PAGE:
The federal government recently issued final regulations that apply to the “employer mandate” or “play or pay” provisions under the Affordable Care Act (ACA). These provisions require employers with 50 or more employees to offer full-time employees (and their dependents) the opportunity to enroll in an adequate and affordable employer-sponsored health plan or pay a penalty. Last year, the government postponed enforcement of the new mandate until 2015. Now, the government has provided a further delay for employers with 50 to 99 employees and modified for one-year the coverage requirement that applies to employers with 100 or more employees:
- Employers with 50 to 99 full-time employees will not be subject to ACA’s employer coverage requirements until 2016.
- Employers with 100 or more full-time employees will be subject to the employer mandate beginning January 1, 2015. However, for 2015 these larger employers must offer coverage to at least 70% (rather than 95%) of their full-time employees in order to avoid a penalty. The 95% criterion will apply for 2016.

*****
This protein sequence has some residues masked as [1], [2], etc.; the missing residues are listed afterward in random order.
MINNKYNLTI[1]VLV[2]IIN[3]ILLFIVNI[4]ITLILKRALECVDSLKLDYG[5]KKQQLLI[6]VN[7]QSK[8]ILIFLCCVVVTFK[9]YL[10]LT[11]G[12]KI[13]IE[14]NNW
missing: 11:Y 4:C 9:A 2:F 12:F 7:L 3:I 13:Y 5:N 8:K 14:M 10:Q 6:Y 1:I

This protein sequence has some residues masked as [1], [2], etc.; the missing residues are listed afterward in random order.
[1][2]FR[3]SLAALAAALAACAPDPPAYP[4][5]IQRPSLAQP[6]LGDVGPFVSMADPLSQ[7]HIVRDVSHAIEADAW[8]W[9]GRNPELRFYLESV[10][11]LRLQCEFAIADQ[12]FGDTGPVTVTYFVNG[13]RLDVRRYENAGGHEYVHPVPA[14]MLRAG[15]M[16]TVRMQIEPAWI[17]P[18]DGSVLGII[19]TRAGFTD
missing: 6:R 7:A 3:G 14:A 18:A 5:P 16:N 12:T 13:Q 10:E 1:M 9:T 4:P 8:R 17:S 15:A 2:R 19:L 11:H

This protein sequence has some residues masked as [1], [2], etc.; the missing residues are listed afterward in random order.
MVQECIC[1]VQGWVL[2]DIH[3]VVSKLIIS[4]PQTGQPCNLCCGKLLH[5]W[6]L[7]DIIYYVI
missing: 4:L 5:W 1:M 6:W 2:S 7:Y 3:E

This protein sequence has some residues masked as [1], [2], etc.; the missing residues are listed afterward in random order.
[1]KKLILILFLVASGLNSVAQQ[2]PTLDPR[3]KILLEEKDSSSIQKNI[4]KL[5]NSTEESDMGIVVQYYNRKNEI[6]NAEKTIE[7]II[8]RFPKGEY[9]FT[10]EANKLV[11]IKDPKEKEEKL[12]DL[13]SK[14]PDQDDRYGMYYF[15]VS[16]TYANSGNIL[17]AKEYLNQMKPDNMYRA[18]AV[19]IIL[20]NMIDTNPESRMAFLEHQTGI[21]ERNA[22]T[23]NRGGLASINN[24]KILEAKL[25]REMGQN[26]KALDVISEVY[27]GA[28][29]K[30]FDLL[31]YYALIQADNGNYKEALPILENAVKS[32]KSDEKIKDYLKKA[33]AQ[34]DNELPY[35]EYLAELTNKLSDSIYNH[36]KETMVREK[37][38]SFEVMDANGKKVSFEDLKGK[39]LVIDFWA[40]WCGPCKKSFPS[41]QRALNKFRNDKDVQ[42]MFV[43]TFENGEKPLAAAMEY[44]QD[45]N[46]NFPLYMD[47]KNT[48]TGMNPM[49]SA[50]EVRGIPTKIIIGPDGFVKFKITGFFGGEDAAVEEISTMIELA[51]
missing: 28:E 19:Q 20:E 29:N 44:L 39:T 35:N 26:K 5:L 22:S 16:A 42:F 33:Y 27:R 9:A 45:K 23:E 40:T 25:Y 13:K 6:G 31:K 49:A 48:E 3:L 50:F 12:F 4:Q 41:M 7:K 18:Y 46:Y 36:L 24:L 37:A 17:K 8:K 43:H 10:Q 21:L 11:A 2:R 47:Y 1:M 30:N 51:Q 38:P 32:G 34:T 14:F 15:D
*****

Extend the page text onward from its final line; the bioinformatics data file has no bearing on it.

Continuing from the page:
In effect, medium-sized employers will have an additional year to plan for the employer mandate.
The final regulations provide additional guidance on determining full-time employee status and counting service hours. They also clarify the affordability safe harbors and provide 2015 transition relief to some of the other rules that originally were to apply in 2014.
Reactions to the final regulations in the business community have generally been positive. However, many medium-sized employers continue to worry that the expense of providing coverage may be too much to bear, even with the new one-year delay. This has led some analysts to speculate that the employer mandate provisions could lead to decreased hiring, reduced hours or even layoffs once they go into effect as borderline employers strive to stay below the 50-employee cutoff.
Consulting with an experienced employee benefits attorney can help you understand how best to prepare for and implement the employer mandate.